[From Wikipedia] The main concern about the use of mothballs as a snake, mice, or animal repellent is their easy access to children, pets, and beneficial animals. Leaving them in a garden or in a living space unprotected makes it very easy for unintended victims such as children and pets to gain access to them. Mothballs are highly toxic when ingested, causing serious illness or death. In addition to this, using a very large quantity of mothballs in a basement or a living space may cause serious respiratory problems in people living in the space.  (04/09/2010)
I have two cats, but there are a lot of stray cats in our neighborhood. This is a problem because a stray tom cat has been sneaking into our basement window and spraying. What can I use as a cat repellent that won't bother my own cats? Is there anything that I can use to take the tom cat's spray smell out?
Wow, there's lots of controversy about cayenne pepper. I'd stay away from it just in case. And mothballs can cause liver damage to cats, both yours and the stray, so I'm sure you don't want to take a chance on harming your pets. It might just be easiest to close the window or at least screen it. Stores sell lots of enzyme cleaners to clean such smells, but I've never had to buy them so I'm not sure of their names. I'm sure if you Googled it, you'd find the brand names. Best of luck. (03/07/2009)
For the smell that the male cat has left in your house, use OUT!. It is by far the best product I have ever used. You can get it at Walmart or Kmart (I buy it a Kmart, 11.99 for a gallon vs. 8.99 for 1/2 gallon at Walmart). I raise boxers so I often have puppies in my house.
My friend had a male cat that was marking in all the corners of her house before she got him fixed. You would walk in her house and the odor would hit you like a wall. I took a spray bottle filled with OUT! over, sprayed it in all the corners and the next day the smell was gone.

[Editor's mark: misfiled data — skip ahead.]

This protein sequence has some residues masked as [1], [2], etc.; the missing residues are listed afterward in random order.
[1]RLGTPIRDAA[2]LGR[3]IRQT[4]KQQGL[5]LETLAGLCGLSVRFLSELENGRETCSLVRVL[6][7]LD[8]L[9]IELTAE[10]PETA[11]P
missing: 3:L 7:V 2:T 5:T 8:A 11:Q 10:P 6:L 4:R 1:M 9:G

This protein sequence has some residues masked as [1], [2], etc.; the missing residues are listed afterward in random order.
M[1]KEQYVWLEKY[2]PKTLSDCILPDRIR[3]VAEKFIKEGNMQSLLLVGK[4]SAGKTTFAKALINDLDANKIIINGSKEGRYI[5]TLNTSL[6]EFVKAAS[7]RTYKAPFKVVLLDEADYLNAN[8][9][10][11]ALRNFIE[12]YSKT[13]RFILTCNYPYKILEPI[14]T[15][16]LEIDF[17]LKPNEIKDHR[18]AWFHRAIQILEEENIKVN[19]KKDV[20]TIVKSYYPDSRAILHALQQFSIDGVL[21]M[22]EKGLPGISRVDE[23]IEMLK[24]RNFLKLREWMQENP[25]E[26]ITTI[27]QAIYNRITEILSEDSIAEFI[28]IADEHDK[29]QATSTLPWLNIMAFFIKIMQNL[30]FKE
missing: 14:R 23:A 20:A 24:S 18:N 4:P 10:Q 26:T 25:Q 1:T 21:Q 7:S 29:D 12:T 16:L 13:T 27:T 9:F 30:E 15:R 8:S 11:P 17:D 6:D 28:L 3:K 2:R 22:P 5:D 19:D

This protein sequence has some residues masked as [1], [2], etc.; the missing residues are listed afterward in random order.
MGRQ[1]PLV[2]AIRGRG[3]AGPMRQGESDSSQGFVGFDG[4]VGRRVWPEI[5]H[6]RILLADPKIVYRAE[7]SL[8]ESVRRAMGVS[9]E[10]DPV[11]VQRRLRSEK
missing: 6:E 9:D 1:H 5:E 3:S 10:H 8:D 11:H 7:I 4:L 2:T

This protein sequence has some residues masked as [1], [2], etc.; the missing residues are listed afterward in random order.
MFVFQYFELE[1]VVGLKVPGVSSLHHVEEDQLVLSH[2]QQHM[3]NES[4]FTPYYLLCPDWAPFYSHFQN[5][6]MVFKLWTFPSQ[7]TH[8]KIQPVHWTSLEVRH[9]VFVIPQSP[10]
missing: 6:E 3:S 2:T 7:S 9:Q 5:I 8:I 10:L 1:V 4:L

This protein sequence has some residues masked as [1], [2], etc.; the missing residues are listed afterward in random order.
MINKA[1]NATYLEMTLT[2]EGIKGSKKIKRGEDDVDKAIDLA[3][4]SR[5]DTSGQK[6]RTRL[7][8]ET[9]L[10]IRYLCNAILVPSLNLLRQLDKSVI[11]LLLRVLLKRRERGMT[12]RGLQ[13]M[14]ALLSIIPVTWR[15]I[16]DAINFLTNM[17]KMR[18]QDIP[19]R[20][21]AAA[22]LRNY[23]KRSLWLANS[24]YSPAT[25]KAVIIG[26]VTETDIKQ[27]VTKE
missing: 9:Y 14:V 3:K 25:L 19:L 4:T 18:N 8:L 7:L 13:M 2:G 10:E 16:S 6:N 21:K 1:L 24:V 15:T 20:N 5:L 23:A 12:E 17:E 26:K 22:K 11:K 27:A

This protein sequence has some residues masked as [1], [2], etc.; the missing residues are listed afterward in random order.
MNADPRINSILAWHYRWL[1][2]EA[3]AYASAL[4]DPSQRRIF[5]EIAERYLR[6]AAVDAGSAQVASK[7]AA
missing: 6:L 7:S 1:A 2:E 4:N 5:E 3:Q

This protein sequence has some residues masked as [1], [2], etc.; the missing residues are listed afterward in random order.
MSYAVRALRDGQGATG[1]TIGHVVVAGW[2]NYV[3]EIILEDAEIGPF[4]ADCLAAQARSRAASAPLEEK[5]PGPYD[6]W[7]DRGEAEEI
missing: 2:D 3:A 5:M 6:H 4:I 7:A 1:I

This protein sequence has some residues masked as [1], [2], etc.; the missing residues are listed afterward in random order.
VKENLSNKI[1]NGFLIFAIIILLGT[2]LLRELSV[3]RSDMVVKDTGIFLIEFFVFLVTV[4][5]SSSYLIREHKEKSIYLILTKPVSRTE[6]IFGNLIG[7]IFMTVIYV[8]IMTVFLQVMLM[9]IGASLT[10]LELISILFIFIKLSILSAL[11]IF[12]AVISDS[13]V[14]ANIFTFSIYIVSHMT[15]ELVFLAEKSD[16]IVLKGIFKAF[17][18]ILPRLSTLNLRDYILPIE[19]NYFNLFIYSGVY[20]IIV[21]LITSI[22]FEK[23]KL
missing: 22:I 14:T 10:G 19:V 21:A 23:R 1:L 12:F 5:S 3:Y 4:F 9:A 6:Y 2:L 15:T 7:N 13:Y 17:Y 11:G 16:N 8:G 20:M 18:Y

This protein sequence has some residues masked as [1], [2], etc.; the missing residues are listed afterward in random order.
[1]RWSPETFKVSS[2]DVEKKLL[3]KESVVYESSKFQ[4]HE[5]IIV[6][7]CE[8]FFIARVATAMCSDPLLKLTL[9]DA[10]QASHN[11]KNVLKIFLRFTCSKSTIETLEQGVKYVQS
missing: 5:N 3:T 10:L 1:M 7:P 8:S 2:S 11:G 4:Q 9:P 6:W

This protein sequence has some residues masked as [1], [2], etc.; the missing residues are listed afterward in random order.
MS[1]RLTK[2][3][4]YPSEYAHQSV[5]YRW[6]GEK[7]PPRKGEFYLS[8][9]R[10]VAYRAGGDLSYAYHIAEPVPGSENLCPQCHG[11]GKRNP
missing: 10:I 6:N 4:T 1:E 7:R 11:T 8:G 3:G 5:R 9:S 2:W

This product is not just a cover-up, it actually neutralizes the urine smell. It smells nice too which is just an added bonus. It has to be tested for color-fastness, but can be used on hardwood floors, concrete, carpets, furniture and even put in your washing machine for your laundry. It will even get dried poop stains out. I even put it in my steam cleaner every time I shampoo my carpets.
This is no joke. A famous TV gardener mixed urine, hopefully male, citrus juice, cayenne and vinegar and sprayed the area. The urine dissuades cats and dogs from sharing the area with another possibly dangerous species. (07/06/2007)
If you're looking for an outdoor cat repellent, moth balls work well. Put the moth balls all around the base of the house, in bushes and any other places you want to repel the cats. (07/10/2007)
Try a half hardy plant called Coleus Canina also known as Scardy Cat. It will grow in any kind of soil, has grey/green foliage, tiny blue flowers and when crushed emits a foul odour. But cats cannot bear this plant at all. Plants need full sun or partial shade and require protection from frost during winter. (09/03/2007)
Saw a recipe in newspaper. Vinegar, liquid soap and water. Equal parts. Spray on lawn.
Recipe said use Dawn soap but any seems to work.
Urine or ammonia not good, will have cats return. In some climates citrate solutions (orange or lemon) attract bees. I've been trying the vinegar mix and getting good results no cats, or dogs.
By D. H. B..
If you can afford it you can get one of those sprinklers that has an electric eye on it that squirts the cats as they enter your yard. That would be the 1st step. Then I use cayenne pepper spray and spray it as a thick as possible all around the perimeter. I mix this myself (ground pepper and water). I make it just thin enough to be able to come out of the sprayer nozzle.
Spray a path from the edge of the property (or beyond if you can, about 18 inches) to inside your property line about 6'. Cats can jump a long way in length and very high. I use one of those back pack weed sprayers that you don't have to constantly squeeze. I have a big yard. Spray the surrounding bushes and plants too. I avoid spraying the open blooms. You will have to repeat this regularly to keep it fresh until the cats learn it's not going away. You can also buy this with a wax base that will last longer. Hope this helps. We have to deal with coyotes and mountain lions, and this helps with them also. I spray it all around my gardens which the cats used to use as a cat box and the dogs would bury bones. No problem anymore! (03/25/2008)